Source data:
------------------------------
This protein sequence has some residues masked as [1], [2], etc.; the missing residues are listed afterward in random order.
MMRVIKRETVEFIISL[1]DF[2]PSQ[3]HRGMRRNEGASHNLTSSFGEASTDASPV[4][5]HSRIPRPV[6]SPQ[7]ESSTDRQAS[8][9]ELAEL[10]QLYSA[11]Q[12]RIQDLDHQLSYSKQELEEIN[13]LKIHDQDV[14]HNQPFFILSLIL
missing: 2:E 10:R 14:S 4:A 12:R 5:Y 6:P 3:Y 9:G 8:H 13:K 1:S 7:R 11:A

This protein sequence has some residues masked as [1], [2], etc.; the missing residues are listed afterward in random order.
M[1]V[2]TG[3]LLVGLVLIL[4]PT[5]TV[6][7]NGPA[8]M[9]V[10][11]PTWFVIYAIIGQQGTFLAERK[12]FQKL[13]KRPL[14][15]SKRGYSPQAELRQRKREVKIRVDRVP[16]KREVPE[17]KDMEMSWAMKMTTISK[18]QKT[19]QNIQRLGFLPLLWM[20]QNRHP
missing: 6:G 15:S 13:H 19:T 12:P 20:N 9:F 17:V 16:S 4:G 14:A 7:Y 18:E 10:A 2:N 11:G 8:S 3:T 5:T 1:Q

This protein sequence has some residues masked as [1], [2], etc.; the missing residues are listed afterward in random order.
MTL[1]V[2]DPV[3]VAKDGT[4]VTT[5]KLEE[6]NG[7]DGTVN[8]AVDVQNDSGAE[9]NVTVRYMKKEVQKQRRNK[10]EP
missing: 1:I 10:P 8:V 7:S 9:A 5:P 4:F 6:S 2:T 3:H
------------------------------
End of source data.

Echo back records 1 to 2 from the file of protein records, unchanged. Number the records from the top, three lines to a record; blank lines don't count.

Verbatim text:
This protein sequence has some residues masked as [1], [2], etc.; the missing residues are listed afterward in random order.
MMRVIKRETVEFIISL[1]DF[2]PSQ[3]HRGMRRNEGASHNLTSSFGEASTDASPV[4][5]HSRIPRPV[6]SPQ[7]ESSTDRQAS[8][9]ELAEL[10]QLYSA[11]Q[12]RIQDLDHQLSYSKQELEEIN[13]LKIHDQDV[14]HNQPFFILSLIL
missing: 2:E 10:R 14:S 4:A 12:R 5:Y 6:P 3:Y 9:G 8:H 13:K 1:S 7:R 11:A

This protein sequence has some residues masked as [1], [2], etc.; the missing residues are listed afterward in random order.
M[1]V[2]TG[3]LLVGLVLIL[4]PT[5]TV[6][7]NGPA[8]M[9]V[10][11]PTWFVIYAIIGQQGTFLAERK[12]FQKL[13]KRPL[14][15]SKRGYSPQAELRQRKREVKIRVDRVP[16]KREVPE[17]KDMEMSWAMKMTTISK[18]QKT[19]QNIQRLGFLPLLWM[20]QNRHP
missing: 6:G 15:S 13:H 19:T 12:P 20:N 9:F 17:V 16:S 4:G 14:A 7:Y 18:E 10:A 2:N 11:G 8:S 3:T 5:T 1:Q